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Are Antibiotics Putting You at Risk for Breast Cancer?

Antibiotics are prescribed for a number of infections that can start as early as infancy; depending on one's propensity for developing infections, antibiotic use can be used extensively during a lifetime.

But a recent study shows that antibiotic use over many years could increase the risk for breast cancer.

Researchers studied 2,266 women older than 19 years with primary, invasive breast cancer from a large, nonprofit health plan (case group), and 7,953 randomly selected women from the same health plan without cancer (control group). The control group subjects were matched to case group subjects based on age and length of health-plan enrollment.

Conclusion: According to the study, "Use of antibiotics is associated with increased risk of incident and fatal breast cancer. It cannot be determined from this study whether antibiotic use is causally related to breast cancer, or whether indication for use, overall weakened immune system function or other factors are pertinent underlying exposures." The researchers affirm that although additional research is needed, the findings in this study "reinforce the need for prudent long-term use of antibiotics."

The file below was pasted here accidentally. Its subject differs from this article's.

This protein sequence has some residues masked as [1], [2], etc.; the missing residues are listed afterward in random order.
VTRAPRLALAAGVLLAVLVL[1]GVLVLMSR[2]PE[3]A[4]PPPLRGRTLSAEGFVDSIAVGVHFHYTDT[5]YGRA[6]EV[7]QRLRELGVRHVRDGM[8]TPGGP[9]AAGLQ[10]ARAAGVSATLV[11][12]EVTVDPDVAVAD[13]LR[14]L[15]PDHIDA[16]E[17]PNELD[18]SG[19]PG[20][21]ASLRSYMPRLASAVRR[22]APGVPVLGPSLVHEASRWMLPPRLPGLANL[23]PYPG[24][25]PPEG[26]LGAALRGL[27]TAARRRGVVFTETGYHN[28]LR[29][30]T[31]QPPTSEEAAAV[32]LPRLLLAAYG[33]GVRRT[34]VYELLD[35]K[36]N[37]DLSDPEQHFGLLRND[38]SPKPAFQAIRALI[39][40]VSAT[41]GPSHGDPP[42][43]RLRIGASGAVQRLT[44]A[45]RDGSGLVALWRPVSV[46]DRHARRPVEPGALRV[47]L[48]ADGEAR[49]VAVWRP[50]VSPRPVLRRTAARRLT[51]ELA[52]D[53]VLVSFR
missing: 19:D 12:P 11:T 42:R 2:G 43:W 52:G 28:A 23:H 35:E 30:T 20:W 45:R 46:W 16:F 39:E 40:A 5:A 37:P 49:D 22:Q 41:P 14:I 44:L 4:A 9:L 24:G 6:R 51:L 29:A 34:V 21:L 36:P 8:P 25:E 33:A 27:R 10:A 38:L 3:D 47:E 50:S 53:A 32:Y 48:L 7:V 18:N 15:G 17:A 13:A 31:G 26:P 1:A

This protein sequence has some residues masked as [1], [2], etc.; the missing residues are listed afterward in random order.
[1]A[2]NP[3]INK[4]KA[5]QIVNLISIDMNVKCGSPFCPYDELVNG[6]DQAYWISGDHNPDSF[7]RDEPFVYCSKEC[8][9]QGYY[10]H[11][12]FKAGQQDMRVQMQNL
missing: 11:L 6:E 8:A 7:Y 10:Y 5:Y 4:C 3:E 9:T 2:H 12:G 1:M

This study just goes to show that there are risks involved when taking prescription medications. If you are taking antibiotics, or have taken large amounts of antibiotics in the past, talk to your doctor about the findings in this study and whether there are alternative nonpharmaceutical means of fighting infections otherwise treated with antibiotics.

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Velicer CM, Heckbert SR, Lampe JW, et al. Antibiotic use in relation to the risk of breast cancer. Journal of the American Medical Association 2004;291(7):827-35.